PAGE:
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Discover Lasell

Designing Your Life

March 03, 2021

Donnell Turner, Director of Center for Career StrategyCareer Readiness Center Director Donnell Turner is a certified Designing Your Life (DYL) Coach — and one of just 14 in the state of Massachusetts. This spring, he launched a new undergraduate course using DYL strategies to help students pilot career options and life scenarios while still in school. The course, “Designing Your Life and Career,” has 21 students enrolled this semester.

Turner designed the class to help students with many academic and career interests to explore where those options might take them.

“The big question I want them to ask is, ‘How can I weave everything I am interested in together for a satisfying and meaningful career and life?’," he says.

The course utilizes design thinking and rapid prototyping methods to help students test the outcomes of life decisions such as choosing their major or honing their job search. By doing so, students learn to test out their career interests says Turner, students can think beyond limitations and prototype the wildest of ideas.

There are two ways to prototype a life design. The first is a prototype conversation, which could be an informational interview. The second way is by prototyping an experience, such as a job shadow. “This helps the students understand possible outcomes and broaden the opportunities available to them.”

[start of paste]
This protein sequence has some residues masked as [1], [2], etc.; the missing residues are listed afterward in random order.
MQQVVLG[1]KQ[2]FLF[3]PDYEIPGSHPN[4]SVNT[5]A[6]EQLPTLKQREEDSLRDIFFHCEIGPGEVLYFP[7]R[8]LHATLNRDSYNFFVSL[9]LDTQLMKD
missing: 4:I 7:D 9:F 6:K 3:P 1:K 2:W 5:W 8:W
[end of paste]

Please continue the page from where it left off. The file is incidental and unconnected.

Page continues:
Nathan Colon ’21, a student currently enrolled in the course, has already put those lessons to use outside of the classroom.

“My biggest takeaway from the course so far is my new ability to refine disbeliefs in regard to goals or objectives for myself,” said Colon. “I’ve learned that there can always be a different outcome or solution if you put forth the time to make goals achievable.”

Students in the course will also meet with guest speakers throughout the semester to help them see where certain skills or interests might take them beyond what is “typical” for their major. They will also need to conduct informational interviews and establish opportunities for mentorship in order to complete the course.

“What I hope that these students really take away is that your major does not dictate or define the rest of your life,” says Turner. “Through collaboration and group ideation, this kind of career life planning elevates design thinking ideologies to explore even the most radical of career and life plans.”